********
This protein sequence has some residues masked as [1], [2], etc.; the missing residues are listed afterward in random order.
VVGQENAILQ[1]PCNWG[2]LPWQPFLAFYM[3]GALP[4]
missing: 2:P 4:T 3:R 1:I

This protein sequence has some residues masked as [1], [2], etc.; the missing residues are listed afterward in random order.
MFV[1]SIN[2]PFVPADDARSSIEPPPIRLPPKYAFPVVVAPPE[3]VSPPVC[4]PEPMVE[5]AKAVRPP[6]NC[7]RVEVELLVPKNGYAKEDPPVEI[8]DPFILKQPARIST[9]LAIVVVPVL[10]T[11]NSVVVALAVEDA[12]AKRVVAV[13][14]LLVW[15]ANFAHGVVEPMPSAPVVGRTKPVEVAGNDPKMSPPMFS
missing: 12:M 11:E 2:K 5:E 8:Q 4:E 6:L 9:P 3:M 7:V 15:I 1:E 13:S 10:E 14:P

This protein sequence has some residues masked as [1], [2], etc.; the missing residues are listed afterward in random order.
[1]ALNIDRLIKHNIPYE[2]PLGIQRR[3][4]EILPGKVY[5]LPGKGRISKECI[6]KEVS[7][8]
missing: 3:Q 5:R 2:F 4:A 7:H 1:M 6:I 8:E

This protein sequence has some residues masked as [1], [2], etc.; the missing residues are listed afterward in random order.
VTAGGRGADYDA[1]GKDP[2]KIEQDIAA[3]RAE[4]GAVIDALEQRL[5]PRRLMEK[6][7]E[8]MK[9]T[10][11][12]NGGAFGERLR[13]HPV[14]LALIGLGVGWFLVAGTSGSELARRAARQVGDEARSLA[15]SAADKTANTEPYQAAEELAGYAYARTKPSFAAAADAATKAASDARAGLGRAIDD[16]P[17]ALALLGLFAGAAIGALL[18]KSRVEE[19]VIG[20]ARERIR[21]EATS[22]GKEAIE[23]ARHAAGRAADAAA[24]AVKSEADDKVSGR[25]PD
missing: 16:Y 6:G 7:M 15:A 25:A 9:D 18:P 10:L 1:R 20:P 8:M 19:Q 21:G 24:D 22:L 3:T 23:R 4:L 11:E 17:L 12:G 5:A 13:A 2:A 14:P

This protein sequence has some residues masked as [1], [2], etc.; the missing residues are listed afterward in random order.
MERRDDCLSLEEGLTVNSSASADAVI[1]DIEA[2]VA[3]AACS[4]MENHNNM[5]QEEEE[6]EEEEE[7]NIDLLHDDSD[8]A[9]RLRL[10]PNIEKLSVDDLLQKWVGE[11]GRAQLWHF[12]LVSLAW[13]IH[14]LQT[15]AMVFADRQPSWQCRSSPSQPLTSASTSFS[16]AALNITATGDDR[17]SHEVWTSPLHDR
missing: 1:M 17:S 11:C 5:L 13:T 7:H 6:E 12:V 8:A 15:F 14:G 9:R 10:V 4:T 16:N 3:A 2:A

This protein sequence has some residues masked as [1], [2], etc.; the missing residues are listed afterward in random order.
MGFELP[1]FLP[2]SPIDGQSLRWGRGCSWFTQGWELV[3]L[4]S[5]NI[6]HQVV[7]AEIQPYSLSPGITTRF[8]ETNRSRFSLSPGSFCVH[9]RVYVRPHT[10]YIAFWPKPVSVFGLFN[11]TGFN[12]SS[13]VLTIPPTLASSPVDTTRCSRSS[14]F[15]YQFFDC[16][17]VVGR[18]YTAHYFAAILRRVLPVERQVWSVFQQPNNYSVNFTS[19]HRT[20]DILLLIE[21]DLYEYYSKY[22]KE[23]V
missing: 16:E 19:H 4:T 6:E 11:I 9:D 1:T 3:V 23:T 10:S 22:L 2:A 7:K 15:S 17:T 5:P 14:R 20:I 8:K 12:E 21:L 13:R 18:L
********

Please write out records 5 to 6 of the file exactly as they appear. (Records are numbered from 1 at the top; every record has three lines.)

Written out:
This protein sequence has some residues masked as [1], [2], etc.; the missing residues are listed afterward in random order.
MERRDDCLSLEEGLTVNSSASADAVI[1]DIEA[2]VA[3]AACS[4]MENHNNM[5]QEEEE[6]EEEEE[7]NIDLLHDDSD[8]A[9]RLRL[10]PNIEKLSVDDLLQKWVGE[11]GRAQLWHF[12]LVSLAW[13]IH[14]LQT[15]AMVFADRQPSWQCRSSPSQPLTSASTSFS[16]AALNITATGDDR[17]SHEVWTSPLHDR
missing: 1:M 17:S 11:C 5:L 13:T 7:H 6:E 12:V 8:A 15:F 14:G 9:R 10:V 4:T 16:N 3:A 2:A

This protein sequence has some residues masked as [1], [2], etc.; the missing residues are listed afterward in random order.
MGFELP[1]FLP[2]SPIDGQSLRWGRGCSWFTQGWELV[3]L[4]S[5]NI[6]HQVV[7]AEIQPYSLSPGITTRF[8]ETNRSRFSLSPGSFCVH[9]RVYVRPHT[10]YIAFWPKPVSVFGLFN[11]TGFN[12]SS[13]VLTIPPTLASSPVDTTRCSRSS[14]F[15]YQFFDC[16][17]VVGR[18]YTAHYFAAILRRVLPVERQVWSVFQQPNNYSVNFTS[19]HRT[20]DILLLIE[21]DLYEYYSKY[22]KE[23]V
missing: 16:E 19:H 4:T 6:E 11:I 9:D 1:T 3:V 23:T 10:S 22:L 2:A 7:K 15:S 17:T 5:P 14:R 20:I 8:K 12:E 21:L 13:R 18:L